Is this C# ? What platform are you getting the slowdowns on ? I am asking since under .NET, the GC runs in a separate thread on PC and you can experience the GC-caused slowdowns only on XBOX.

 

Also, note that you don't want to write to a log file 10 times during a single frame. You want to collect the data in RAM and only dump the data to physical file after you are done with profiling.

 

If it is C#, there are countless threads on XNA forums (of MS) about what does and what does not leak memory under C#. That list is pretty long and some of the stuff you find there is really suprising.

 

I will, however, mention No1 suspect and that is the String class. Whichever way you use it, leaks incredible amount of memory (so just use StringBuilder).

 

On XBOX, even if all you do is this single line every frame : String s1 = s2+s3; it will cause your game to halt for half a second every ~5 seconds.

 

There are .NET profilers, that will run alongside your game and will tell you exactly, each frame, how much memory has been leaked and you can see the moment when the GC runs. The name of that .NET profiler , unfortunately, escapes me at the moment.


VladR    My 3rd person action RPG on GreenLight:    http://steamcommunity.com/sharedfiles/filedetails/?id=92951596

 


#4 phil_t   Crossbones+   -  Reputation: 3900

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Posted 23 April 2013 - 07:17 PM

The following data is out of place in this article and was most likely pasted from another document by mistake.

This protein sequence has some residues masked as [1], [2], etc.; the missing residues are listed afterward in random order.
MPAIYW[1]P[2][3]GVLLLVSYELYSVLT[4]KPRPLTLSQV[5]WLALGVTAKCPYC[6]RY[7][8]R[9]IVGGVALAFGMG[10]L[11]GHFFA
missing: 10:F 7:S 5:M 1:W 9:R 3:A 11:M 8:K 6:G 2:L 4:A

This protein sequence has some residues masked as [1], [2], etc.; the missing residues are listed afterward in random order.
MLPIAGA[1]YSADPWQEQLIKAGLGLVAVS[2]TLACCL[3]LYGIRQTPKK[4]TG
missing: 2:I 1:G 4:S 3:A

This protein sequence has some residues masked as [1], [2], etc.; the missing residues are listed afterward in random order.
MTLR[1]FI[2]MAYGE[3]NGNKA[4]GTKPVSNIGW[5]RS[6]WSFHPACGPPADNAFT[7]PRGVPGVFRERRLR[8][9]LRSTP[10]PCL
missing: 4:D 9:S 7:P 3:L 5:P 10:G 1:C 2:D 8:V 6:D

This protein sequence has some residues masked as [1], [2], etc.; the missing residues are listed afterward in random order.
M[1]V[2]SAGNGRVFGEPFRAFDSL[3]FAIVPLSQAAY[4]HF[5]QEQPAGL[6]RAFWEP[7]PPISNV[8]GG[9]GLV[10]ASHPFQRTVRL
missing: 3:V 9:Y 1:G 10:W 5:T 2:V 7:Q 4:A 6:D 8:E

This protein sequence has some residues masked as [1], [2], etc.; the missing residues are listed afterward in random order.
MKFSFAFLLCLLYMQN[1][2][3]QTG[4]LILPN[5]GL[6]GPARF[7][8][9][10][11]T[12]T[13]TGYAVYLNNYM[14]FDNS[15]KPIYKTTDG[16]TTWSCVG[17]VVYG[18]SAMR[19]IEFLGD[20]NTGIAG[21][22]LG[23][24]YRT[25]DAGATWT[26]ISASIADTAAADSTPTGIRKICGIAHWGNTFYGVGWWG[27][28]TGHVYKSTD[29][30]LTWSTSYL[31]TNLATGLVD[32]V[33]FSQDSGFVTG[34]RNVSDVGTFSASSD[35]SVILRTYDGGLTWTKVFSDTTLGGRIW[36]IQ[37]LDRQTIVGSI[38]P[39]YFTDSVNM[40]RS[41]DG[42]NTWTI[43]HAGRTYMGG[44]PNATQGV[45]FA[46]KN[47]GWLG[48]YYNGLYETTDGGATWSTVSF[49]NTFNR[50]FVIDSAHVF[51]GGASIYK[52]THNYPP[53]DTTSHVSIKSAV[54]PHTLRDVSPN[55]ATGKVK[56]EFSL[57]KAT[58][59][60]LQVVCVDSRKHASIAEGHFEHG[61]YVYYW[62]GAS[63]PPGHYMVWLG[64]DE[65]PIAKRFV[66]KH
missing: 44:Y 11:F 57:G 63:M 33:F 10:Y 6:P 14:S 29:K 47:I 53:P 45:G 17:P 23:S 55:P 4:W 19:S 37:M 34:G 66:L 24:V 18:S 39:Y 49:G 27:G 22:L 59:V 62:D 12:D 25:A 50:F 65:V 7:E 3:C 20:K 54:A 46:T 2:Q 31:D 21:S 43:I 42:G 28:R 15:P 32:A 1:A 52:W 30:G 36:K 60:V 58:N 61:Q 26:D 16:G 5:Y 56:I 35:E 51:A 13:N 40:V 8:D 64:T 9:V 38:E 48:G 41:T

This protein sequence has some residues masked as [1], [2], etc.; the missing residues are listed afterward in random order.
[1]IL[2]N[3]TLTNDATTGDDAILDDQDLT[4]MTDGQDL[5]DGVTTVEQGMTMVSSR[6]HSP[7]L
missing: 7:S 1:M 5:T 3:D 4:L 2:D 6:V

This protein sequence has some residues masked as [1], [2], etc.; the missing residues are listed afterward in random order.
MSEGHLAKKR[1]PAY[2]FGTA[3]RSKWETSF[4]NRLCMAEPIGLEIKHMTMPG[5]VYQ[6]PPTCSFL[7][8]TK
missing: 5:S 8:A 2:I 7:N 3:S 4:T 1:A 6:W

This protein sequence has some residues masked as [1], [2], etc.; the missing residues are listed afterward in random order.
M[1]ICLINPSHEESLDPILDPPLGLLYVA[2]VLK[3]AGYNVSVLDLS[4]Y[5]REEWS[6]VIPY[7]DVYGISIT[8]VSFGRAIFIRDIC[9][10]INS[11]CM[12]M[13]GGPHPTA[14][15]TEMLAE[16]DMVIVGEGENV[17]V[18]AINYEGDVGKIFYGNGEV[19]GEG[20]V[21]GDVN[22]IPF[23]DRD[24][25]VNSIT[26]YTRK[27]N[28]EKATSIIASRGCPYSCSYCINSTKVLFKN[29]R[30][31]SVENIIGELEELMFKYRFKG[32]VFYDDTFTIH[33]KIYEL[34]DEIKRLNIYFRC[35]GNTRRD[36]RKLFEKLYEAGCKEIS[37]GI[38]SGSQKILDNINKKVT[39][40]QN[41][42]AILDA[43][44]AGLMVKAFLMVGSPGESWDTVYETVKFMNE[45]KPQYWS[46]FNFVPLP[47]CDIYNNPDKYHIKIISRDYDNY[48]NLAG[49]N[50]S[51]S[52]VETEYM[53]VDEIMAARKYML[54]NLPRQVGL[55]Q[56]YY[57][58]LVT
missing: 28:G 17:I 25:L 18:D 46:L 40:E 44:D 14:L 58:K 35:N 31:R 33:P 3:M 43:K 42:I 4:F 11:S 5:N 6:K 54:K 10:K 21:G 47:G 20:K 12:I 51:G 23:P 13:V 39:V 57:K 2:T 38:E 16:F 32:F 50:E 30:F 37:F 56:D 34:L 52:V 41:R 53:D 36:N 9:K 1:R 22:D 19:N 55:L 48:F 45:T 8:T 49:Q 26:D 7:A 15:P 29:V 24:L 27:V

My first question is, will the profiler pick up things like degradation, or does it take an average of the ticks per function? I am using SharpDevelop by the way.
 

 

What is degradation? Measure performance before, then measure it after. Is it worse? Then I guess you just measured degradation!

 

Any comments are most welcome. It would just be interesting to hear how people go about such things if they notice a degradation in performance in a language that has garbage collection.

 

I'm not sure the fact that it has garbage collection matters. If performance degrades over time, my guess would be that you're still processing game logic on entities that aren't part of the game anymore. If you have bugs in your code, these "leaks" can happen whether or not you're using a language with garbage collection.

 

At any rate, if this is on a PC, I kind of doubt you would be affected by garbage collection pauses.

 

I have not taken care to dispose of objects when they are clearly not of use. Presumably this will help?

 

If an object follows the Dispose pattern (typically objects that hold onto native resources, like files or GPU resources), then yes - you absolutely must Dispose of it when you no longer need it.